You’re seated at a long, sleek hardwood table. There’s a fireplace (alas, purely decorative) at one end. Across from you sits a board of people that controls tens of thousands of dollars. You want a slice of that money.
The setup vaguely resembles any number of reality shows, but instead of looking at Mark Cuban or Donald Trump across the table, you're just looking at the members of the Undergraduate Student Government Projects Board (PBoard). Every week, we meet with applicants from all kinds of groups requesting funds to go toward things as small as pizza or as broad as an entire conference.
Joining the PBoard last spring opened my eyes to what happens on campus. Before, I’d known what was happening relating to my own interests—I could’ve told you who was the latest politician to speak at Whig-Clio, or what sort of theater was happening any given weekend—but beyond that, I had huge blind spots. PBoard has a unique window into the dizzying array of events that occur at Princeton, and I’m continually amazed by the requests that come to us.
You want to go to a rooftop party and stargaze to the sounds of campus bands? We've got one, brought to you by the Princeton Astronomical Society.
How about a giant night market filled with the sounds and smells of East Asia? It's one of the biggest events of the year, organized by the various Asian-American Student Associations.
Would you be interested in attending a conference with undergrads from across the country exploring, debating and discussing prison reform? Or fashion and advertising? Or LGBTQ issues and activism? These are all happening on campus just this semester, and they’re all entirely student organized.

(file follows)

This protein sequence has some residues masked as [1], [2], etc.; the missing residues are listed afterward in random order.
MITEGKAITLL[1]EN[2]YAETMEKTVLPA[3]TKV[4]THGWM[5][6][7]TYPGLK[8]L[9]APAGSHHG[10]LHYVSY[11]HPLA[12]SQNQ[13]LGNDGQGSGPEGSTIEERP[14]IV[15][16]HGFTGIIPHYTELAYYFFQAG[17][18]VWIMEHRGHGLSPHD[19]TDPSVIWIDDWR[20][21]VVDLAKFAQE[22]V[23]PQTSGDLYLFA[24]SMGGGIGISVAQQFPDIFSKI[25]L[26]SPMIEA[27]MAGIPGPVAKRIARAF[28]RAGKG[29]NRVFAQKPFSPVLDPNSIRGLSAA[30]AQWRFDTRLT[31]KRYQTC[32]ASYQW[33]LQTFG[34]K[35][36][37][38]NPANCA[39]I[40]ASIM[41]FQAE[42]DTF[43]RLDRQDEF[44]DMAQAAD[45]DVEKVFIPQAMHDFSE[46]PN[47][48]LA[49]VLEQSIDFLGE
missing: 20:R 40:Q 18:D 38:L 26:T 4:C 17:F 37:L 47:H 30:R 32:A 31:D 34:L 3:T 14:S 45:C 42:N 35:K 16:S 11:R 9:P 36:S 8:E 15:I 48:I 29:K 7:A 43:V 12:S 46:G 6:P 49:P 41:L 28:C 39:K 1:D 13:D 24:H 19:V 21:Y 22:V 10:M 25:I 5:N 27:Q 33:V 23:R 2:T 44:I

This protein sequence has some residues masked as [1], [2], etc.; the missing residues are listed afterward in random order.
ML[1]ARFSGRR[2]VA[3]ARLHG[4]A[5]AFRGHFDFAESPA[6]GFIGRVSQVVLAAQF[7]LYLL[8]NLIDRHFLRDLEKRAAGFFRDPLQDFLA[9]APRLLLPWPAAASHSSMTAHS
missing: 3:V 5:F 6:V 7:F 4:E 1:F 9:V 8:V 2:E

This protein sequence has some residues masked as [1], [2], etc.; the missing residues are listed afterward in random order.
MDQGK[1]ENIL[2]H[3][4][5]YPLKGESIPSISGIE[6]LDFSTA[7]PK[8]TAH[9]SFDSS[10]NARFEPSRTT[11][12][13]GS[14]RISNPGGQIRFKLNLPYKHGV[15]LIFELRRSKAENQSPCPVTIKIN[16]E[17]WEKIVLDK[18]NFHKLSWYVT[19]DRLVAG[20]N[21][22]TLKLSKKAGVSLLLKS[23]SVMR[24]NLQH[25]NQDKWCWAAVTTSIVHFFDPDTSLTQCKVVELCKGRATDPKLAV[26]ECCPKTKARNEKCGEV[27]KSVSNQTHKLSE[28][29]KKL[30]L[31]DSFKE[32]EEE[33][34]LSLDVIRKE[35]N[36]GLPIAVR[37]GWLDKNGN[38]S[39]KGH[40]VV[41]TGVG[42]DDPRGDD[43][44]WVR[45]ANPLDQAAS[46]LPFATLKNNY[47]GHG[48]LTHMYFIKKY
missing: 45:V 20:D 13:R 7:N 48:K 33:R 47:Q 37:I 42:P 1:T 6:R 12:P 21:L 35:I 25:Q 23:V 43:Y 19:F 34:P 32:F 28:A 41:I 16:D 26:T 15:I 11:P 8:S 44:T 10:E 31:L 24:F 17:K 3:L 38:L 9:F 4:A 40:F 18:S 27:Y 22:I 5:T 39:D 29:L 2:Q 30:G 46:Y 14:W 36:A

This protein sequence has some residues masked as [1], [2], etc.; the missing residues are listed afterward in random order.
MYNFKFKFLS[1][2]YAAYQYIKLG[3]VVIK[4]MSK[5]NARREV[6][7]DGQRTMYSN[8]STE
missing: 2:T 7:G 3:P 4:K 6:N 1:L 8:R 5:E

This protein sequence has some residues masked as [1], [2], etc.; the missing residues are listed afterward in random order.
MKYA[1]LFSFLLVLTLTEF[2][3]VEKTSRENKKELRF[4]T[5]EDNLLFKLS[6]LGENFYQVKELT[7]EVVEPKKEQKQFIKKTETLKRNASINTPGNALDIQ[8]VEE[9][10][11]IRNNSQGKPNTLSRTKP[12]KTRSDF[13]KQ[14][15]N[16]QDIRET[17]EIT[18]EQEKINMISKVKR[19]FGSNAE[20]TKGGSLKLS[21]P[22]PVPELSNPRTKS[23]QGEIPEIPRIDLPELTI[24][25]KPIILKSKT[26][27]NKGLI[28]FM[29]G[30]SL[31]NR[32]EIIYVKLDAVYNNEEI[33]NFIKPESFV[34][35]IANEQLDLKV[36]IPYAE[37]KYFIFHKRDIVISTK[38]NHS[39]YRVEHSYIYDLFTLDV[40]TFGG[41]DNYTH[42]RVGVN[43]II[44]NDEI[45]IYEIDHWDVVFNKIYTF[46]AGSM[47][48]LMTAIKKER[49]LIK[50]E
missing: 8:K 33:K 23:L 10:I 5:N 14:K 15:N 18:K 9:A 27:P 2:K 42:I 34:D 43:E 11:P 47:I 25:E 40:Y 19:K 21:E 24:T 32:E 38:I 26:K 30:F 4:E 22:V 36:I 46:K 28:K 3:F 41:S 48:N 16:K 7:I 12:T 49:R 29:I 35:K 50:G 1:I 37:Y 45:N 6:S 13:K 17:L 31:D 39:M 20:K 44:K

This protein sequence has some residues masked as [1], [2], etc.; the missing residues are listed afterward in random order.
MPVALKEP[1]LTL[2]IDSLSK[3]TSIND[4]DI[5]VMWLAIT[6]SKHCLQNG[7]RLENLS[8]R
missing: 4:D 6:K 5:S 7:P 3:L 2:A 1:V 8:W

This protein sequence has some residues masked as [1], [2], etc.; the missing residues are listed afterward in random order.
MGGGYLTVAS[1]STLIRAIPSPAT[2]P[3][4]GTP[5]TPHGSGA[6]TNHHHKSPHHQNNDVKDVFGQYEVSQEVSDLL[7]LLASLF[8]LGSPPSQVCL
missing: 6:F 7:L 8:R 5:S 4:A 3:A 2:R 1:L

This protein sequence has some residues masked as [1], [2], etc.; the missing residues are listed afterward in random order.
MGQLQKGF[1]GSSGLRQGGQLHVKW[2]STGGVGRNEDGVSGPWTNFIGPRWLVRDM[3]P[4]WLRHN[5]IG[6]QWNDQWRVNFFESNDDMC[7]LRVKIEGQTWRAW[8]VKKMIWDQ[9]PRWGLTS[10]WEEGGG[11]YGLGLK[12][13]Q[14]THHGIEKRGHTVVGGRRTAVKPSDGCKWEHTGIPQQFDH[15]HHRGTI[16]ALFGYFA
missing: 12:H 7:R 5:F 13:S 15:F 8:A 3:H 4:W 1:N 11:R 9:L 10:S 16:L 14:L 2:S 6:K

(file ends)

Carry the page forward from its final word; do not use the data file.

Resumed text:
Whenever friends hear for the first time that I’m on the PBoard and I try to explain what we do, most people are perplexed. They ask, “All you’re doing is looking over budgets and numbers, right?” with the clear implication that I must be significantly more boring than they’d thought.
I try to explain how much fun some of our meetings can be. I’ve definitely developed an appreciation for a well-organized line-item budget, but the heart of the meetings is really just talking about events with students. If you ever want a thrill, get somebody with a little-known interest to explain to you why it’s the coolest thing ever. That’s essentially what we ask people to do when they ask for funding.
I couldn’t even tell you how to turn on a soldering…thingy (I don’t even know the word – is it an iron? a gun? a griddle?), but last Thursday when the Maker’s Collective came in with an idea to build a giant water-activated LED panel installation, I got excited to give them as much money as we could because they were so excited to build it.
In my time at Princeton, I’ve come to realize that one of the best parts of meeting people here is figuring out what it is that gets them that excited. Everybody’s intelligent, of course, but what makes this place unique is the opportunity to work and live and study with people who have such varied interests, and that can’t be overrated. The longer I'm here, the more I try to appreciate others' unique and uniquely boundless enthusiasms.